— Josh Earnest (@PressSec) July 10, 2014
- Posted byon July 10, 2014 at 5:27 PM EDT
After meeting with local officials, faith leaders, and Texas Gov. Rick Perry, President Obama delivered a statement yesterday evening on the humanitarian situation at the border.
He first described two of the crucial components of this ongoing crisis. First, the surge of unaccompanied children, and children with adults, is occurring in one concentrated sector at the border -- the Rio Grande Valley. Second, many of these children and their parents are not looking to evade law enforcement; rather, they are being apprehended in large numbers.
In his remarks, the President reiterated the steps that his Administration is taking to ensure that sufficient resources are being provided to this region of the border:
- Posted byon July 10, 2014 at 2:55 PM EDT
"Let's make this a year of action."
That's what President Obama said in this year's State of the Union address — and he's been doing his part. Since January, the President has taken more than 40 executive actions to help families across the country succeed.
The President has helped to make student loan payments more affordable, support equal pay and workplace flexibility, cut carbon pollution, and raise the minimum wage for all workers on new federal contracts. And those are just a handful of the actions he's taken.
- Posted byon July 9, 2014 at 7:30 PM EDT
On a beautiful Wednesday afternoon in Denver's Cheesman Park, President Obama delivered remarks about the economy, the progress that his Administration has made, and how Republican obstructionism is making it more difficult for Americans achieve their full potential.
The President opened his remarks poking fun at Colorado Governor John Hickenlooper over their pool game from last night at the Wynkoop Brewing Company.
"You should not ask him who won," the President joked. "No, no, really, don't ask Governor Hickenlooper who won at pool."
The President then quickly got down to business, telling the audience exactly what he was there to talk about:
Every day, we get thousands of letters and emails at the White House. I think it's something like 40,000 a day of some sort of correspondence. And every night, our Correspondence Office selects 10 letters for me to read. And I've been doing that since I first came into office. And it's one of the most important things I do -- it's right there next to my national security briefing and whatever policy issues that we're supposed to be working on -- because it reminds me of why I ran for office.
- Posted byon July 9, 2014 at 4:32 PM EDT
Ed. note: Earlier today, the Director of Presidential Correspondence, Fiona Reeves, sent an email to the White House list. Didn't get it? Make sure you sign up for updates.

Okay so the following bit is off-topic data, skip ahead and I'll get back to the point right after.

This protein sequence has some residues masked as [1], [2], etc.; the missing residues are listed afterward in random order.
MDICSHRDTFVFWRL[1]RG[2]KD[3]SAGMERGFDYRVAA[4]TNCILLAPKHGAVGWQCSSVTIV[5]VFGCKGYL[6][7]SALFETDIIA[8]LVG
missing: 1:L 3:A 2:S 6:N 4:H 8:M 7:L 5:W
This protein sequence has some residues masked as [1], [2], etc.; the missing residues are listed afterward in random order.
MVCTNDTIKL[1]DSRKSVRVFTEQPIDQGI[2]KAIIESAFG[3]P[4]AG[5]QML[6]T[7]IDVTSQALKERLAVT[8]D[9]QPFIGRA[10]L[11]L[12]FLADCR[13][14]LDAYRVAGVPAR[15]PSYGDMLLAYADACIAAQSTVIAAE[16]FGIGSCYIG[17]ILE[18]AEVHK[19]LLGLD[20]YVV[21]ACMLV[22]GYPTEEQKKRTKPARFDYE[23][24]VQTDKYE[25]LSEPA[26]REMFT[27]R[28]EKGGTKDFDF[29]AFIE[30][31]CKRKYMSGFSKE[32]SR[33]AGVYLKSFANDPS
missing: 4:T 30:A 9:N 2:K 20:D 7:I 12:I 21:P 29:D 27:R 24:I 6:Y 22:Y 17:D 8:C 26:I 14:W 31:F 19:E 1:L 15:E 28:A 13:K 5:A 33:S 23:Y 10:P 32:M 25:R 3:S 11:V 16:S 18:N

Two weeks ago, President Obama asked you to write and tell him how you're doing. And I can tell you, as one of the people who helps sort through the mail here at the White House, that a lot of you answered.
You told us how you're feeling about your family, your community, and our country. You shared stories about what's been going well, and what you wish was better.
So if you were wondering if those letters actually get read, the answer is yes.
Your stories paint a broader picture of how things have changed these past few years, and I wanted to share a few of them. Here's what folks had to say:
Desirae, Anacortes, WA:
"I guess I can tell you about myself now. I am a 26 year old single mother. My son is the light of my life. We live in a small city called Anacortes, located in Skagit County, Washington. It's beautiful here. A lot of the people that live here were raised here, and they have family and friends all around town. For me, it's just my son and I. His father was born and raised here, and the majority of his family is located here, too. We separated shortly after my son's first birthday, though. … I've had to do a lot of fighting to get where I am now, and I feel like I have so much more to do. I think you know what that feels like."
- Posted byon July 9, 2014 at 1:57 PM EDT
This afternoon, the Senate overwhelmingly approved San Antonio Mayor Julián Castro to be the next Secretary of the Department of Housing and Urban Development (HUD). The vote was 71-26.
President Obama applauded the bipartisan majority of senators who quickly confirmed Mayor Castro for Secretary of HUD:
Julián is a proven leader, a champion for safe, affordable housing and strong, sustainable neighborhoods. I know that together with the dedicated professionals at HUD, Julián will help build on the progress we’ve made battling back from the Great Recession -- rebuilding our housing market, reducing homelessness among veterans, and connecting neighborhoods with good schools and good jobs that help our citizens succeed.